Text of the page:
More prohibition opens the way for criminals to move from growing, harvesting, preparing and packaging cannabis for transport and sale, to switch to small vials of synthetic cannabinoids. These could be added to any legal vegetable matter or herb, in unknown concentrations and mixes further compounding already known problems arising from an imbalance in cannabinoids due to hydroponic growing techniques.

ABC Lateline gave a balanced report on these developments. When NSW health minister, Kevin Humphries, describes psychotropic synthetic cannabinoid preparations as a “synthetic psychotic drug”, one can be sure he’s not speaking from a position of evidence. Still, “synthetic pot” that’s been with us for four years, will now be as illegal as heroin, in NSW. As already noted anti-drug zealot and W.A. Premier, Colin Barnett was true to form in announcing 25 year prison terms for some offences.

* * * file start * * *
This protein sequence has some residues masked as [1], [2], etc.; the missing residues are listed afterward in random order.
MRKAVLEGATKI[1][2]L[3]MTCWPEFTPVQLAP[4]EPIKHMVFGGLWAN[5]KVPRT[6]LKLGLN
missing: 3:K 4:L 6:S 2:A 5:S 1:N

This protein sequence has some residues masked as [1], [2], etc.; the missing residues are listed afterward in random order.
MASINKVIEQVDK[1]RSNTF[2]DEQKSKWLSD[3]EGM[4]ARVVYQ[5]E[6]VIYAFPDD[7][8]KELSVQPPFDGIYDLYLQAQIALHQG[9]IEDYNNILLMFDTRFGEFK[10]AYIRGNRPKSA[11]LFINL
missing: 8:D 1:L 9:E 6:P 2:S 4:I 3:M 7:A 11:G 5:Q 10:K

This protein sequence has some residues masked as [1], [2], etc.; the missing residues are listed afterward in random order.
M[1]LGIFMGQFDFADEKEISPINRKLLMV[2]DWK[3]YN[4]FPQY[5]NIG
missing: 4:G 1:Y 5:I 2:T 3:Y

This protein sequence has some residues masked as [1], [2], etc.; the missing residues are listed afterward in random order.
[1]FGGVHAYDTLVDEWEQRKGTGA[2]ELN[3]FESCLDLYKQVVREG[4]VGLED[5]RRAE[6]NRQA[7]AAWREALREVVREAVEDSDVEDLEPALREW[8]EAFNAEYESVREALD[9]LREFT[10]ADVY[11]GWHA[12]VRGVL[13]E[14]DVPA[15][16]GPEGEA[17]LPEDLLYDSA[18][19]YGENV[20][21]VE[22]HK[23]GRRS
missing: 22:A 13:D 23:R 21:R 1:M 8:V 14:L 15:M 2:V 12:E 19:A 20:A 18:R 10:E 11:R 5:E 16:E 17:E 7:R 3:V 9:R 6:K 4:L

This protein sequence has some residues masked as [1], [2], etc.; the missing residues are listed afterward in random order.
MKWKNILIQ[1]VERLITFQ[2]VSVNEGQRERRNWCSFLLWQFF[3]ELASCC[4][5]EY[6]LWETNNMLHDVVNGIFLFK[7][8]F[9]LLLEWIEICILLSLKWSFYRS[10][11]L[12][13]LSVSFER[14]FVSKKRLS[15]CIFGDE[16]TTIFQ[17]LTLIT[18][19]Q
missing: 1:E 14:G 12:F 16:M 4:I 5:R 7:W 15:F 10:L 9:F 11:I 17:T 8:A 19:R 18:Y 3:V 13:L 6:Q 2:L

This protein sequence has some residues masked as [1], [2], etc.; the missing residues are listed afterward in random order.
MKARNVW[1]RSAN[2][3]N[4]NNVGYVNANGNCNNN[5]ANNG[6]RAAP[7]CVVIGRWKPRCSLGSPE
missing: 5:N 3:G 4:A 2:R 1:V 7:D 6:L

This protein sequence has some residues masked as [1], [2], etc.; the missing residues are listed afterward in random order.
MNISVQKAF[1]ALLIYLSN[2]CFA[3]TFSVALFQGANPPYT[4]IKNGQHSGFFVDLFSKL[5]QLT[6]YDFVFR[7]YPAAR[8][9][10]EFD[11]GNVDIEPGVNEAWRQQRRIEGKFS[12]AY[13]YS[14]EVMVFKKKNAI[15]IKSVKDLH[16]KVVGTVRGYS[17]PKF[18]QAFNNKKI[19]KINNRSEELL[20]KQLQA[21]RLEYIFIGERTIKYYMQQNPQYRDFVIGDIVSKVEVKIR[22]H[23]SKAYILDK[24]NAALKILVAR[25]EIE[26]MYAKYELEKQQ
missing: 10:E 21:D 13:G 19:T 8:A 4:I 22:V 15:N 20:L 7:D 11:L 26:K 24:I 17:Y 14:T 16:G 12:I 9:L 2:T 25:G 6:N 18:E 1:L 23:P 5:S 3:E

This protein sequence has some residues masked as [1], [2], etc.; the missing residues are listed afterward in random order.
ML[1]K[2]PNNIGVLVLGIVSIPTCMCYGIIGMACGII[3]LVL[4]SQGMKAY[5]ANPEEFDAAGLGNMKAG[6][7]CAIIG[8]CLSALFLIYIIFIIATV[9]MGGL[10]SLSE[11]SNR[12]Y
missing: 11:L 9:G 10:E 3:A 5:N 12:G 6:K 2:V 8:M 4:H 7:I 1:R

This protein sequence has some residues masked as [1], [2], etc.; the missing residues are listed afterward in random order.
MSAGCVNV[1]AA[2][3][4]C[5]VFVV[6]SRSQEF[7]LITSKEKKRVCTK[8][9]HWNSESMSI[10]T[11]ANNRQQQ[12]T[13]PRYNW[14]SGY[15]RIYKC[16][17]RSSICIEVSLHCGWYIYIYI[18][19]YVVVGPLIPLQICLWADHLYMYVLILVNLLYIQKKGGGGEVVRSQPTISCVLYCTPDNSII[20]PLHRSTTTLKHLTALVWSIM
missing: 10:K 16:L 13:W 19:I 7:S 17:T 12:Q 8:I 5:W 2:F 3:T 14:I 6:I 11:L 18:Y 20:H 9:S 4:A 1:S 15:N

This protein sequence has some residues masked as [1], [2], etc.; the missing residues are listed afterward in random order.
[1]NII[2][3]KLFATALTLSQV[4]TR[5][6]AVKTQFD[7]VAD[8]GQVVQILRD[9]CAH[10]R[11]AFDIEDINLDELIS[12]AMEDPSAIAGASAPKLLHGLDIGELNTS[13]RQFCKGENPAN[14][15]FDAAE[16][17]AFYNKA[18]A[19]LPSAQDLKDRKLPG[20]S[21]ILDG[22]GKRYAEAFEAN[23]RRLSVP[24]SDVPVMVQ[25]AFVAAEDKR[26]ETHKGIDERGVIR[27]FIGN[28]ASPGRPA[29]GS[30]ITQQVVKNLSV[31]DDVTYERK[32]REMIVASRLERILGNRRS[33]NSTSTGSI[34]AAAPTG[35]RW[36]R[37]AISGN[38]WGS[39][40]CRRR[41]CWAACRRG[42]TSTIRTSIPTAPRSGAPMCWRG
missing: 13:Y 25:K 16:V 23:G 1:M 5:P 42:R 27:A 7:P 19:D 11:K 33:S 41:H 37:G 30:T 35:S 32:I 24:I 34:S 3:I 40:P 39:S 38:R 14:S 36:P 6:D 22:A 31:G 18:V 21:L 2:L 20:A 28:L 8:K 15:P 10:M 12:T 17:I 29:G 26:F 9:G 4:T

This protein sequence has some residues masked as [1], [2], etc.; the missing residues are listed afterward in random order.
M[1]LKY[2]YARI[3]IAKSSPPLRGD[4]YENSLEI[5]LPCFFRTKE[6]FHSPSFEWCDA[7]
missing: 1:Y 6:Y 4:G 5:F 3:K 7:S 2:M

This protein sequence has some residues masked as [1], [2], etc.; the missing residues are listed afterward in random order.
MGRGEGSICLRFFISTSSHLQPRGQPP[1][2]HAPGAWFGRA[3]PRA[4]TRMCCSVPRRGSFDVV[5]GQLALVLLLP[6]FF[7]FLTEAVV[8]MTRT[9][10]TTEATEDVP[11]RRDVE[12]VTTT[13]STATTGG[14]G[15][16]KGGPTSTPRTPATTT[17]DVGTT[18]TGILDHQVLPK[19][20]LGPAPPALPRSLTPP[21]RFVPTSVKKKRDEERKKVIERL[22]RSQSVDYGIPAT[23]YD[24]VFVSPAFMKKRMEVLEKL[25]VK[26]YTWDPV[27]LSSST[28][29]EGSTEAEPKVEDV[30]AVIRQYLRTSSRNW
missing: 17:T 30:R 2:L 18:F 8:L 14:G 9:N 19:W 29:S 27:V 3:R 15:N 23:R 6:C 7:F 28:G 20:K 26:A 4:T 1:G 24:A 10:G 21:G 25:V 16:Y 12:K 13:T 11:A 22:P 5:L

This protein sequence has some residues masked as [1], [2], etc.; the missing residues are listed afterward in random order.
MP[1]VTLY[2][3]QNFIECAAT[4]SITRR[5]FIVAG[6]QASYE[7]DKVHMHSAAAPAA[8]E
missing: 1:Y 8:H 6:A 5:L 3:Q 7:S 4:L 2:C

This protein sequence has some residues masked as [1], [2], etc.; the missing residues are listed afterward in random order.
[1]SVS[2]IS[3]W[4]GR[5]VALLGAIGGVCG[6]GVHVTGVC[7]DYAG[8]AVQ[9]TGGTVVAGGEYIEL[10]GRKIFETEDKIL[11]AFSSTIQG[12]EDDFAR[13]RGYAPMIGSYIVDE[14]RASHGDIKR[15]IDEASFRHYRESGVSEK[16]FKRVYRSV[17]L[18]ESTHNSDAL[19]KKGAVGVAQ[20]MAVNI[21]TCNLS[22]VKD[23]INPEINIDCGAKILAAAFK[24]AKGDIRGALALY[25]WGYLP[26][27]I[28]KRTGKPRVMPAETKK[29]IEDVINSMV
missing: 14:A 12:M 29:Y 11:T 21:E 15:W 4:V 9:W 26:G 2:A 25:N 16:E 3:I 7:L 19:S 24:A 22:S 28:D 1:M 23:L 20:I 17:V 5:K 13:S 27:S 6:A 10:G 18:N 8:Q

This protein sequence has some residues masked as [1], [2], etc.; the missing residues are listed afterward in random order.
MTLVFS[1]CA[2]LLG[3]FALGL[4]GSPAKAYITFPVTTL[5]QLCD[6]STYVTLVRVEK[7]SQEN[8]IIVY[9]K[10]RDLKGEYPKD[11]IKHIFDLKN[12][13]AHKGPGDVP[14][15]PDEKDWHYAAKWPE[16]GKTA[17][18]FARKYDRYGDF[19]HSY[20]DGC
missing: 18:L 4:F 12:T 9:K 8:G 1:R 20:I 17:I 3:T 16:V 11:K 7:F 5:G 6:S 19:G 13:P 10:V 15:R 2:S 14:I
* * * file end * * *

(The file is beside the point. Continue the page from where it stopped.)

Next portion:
The fact is we don’t know the full side effects of synthetic cannabinoids ingested without supervision beyond the certainty that inhalation of any combustible material is a dire challenge to pulmonary health. We may assume confidently that psychotropic effects are similar to cannabis. And we may ask genuine questions about the effect of significantly greater concentrations of THC in synthetic concoctions both as acute and long term (or chronic – no pun) effects. Paul Dillon raises good points about the rapid rise of availability, of varieties of synthetic drugs. Paul does raise a false analogy citing a synthetic THC cannabinoid – no doubt HU-210 – referring to it being 100 times more potent that natural THC. Had he taken the time to express the need for health responses here it would have been welcome.